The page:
Often times a marathon is advertised as “flat” as a reason to register. But some of the best marathons are the hilly ones. The hillier marathons are usually the most beautiful. Embrace the hills by preparing for them!
Yet hill workouts aren’t just for preparing for hilly marathons. You can reap the rewards of hill training when you run on the flats as well. Hill training will make you a stronger runner no matter what you’re training for!
Hill Running Basics:
Generally, the idea is that you will run up the hill fast/hard, and then you recover by jogging down super easy. This type of hill workouts is fantastic for improving VO2 max and increasing muscle strength. In fact, I have read that hill repeats are basically a form of strength training:
“The forceful contractions caused by the lifting of the hips, glutes and quads when you’re running up the hill utilizes the same principle mechanics as many plyometric exercises. Also, because these long hill repeats are often very intense, they are a great VO2 max workout. The muscle groups you use to overcome hills are virtually the same as those you use for sprinting, so hill work enhances your speed. This strengthening effect is supplemented by the fact that hill workouts help increase both the frequency and length of your stride — you get even faster. As a final added bonus, hill training also strengthens the muscles around your knees, helping to reduce knee injuries.” source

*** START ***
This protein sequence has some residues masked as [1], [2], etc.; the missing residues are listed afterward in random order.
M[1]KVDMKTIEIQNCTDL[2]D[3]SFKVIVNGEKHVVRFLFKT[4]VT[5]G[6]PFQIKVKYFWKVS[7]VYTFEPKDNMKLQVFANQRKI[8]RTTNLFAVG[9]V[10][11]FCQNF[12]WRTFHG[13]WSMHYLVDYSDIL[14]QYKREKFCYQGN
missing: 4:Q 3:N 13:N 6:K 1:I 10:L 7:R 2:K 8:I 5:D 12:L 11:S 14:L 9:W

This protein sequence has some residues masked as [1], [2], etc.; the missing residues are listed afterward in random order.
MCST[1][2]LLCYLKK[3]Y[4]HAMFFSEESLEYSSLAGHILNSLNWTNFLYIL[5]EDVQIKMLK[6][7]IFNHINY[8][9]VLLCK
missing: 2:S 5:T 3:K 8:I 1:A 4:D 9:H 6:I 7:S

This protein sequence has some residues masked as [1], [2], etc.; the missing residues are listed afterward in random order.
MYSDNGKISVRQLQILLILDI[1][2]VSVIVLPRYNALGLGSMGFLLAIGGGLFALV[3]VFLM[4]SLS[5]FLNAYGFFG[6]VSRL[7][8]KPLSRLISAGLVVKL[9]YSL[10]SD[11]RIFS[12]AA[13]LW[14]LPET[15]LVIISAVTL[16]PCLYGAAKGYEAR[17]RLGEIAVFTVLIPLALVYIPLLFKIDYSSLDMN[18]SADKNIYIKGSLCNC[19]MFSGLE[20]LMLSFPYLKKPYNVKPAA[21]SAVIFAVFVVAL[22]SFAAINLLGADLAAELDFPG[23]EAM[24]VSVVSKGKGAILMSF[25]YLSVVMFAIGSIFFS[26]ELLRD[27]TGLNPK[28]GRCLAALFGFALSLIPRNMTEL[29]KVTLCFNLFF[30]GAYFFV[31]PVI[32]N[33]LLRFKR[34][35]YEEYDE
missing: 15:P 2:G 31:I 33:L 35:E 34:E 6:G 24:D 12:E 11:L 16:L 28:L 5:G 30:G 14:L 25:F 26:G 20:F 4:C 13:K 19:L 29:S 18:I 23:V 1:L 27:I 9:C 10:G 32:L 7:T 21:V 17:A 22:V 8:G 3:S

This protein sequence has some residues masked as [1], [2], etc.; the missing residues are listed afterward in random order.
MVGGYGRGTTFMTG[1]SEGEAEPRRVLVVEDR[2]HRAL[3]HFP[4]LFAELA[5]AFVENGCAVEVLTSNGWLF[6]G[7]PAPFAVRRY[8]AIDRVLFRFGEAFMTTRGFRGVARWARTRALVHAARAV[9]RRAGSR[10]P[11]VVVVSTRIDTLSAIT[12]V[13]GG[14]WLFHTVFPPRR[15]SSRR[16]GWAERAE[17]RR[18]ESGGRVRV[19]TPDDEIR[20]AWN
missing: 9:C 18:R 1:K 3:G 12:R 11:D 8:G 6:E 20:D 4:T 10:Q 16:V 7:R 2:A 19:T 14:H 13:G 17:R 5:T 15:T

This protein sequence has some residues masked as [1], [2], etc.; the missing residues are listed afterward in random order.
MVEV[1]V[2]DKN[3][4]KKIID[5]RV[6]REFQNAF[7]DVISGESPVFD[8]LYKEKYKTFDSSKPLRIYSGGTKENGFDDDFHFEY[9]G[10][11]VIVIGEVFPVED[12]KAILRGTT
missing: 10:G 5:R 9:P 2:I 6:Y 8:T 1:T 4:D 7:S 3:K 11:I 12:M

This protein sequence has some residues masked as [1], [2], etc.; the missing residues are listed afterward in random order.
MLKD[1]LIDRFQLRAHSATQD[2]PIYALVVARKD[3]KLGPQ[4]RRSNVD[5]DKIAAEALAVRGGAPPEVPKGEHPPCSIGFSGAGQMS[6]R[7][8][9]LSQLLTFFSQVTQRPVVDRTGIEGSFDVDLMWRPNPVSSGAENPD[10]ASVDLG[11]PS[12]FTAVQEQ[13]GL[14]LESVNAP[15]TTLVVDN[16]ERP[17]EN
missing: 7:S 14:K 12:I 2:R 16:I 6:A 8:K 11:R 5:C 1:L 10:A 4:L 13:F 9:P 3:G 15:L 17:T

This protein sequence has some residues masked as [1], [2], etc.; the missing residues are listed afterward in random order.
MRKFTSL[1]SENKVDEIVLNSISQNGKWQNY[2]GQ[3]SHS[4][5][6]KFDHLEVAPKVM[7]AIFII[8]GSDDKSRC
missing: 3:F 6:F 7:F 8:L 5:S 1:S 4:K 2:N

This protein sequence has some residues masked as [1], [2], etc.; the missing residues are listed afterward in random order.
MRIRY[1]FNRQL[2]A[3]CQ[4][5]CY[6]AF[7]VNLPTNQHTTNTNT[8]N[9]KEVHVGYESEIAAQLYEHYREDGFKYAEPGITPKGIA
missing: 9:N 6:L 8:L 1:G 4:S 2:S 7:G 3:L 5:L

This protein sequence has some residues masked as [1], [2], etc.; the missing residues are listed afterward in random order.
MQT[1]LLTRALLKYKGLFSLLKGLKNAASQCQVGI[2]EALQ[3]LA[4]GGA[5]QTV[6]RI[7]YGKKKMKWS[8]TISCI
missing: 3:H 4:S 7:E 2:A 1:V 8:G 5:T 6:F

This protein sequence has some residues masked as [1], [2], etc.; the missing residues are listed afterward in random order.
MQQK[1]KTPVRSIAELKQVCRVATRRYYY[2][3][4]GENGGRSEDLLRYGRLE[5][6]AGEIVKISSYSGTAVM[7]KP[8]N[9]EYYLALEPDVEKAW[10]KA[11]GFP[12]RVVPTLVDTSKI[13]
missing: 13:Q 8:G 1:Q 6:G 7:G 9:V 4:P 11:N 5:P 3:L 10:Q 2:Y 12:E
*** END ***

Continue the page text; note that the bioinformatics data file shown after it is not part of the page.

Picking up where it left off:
Here are some tips and training ideas for your hill training.
I usually do an easy jog for about two miles to the base of the hill. You should get 10-15 minutes of slow jogging in to warm up the body before you arrive at the bottom of your hill.
Run up the hill at your 5K “effort” pace. You’ll want to try to push yourself hard up the hill, keeping a consistent effort up the hill but then take it really easy on the downhill. When you reach the top of your hill, you should be feeling the burn…Turn around and recover by easy jogging down the hill.
When should I start hill training?
Ideally, you shouldn’t start incorporating hill training until you have 4-6 weeks of solid base training under your belt.
How often should I do hill training?
Most sources I found said no more than once a week.
How many repeats should I do?
Your number of repeats depends on your experience and fitness level, as well as the distance and grade of your hill. Generally, my coach has me do several short hill sprints (about 20 repeats of a 100m hill). However, the schedule my running club follows includes longer repeats (about 1/2 mile up and down) so that schedule maxes out at 8-10 repeats.
If you are new to running, I would recommend the lower end of the range, but if you are an experienced runner who has been hitting all of the miles so far in training, then go for the higher end of the range.
Most coaches and experienced runners would agree that training on hills is a great idea for any runner.
Here are a few other reasons I found to encourage you to incorporate hills into your training:
1. They help prevent shin splints
2. Those who train on hills are less likely to lose fitness if they take time off of running. (source)
3. Hill repeats help to improve your form and stride.
4. Hill training will boost your metabolism.
I challenge you to add a hill workout into your training. Let me know how it goes!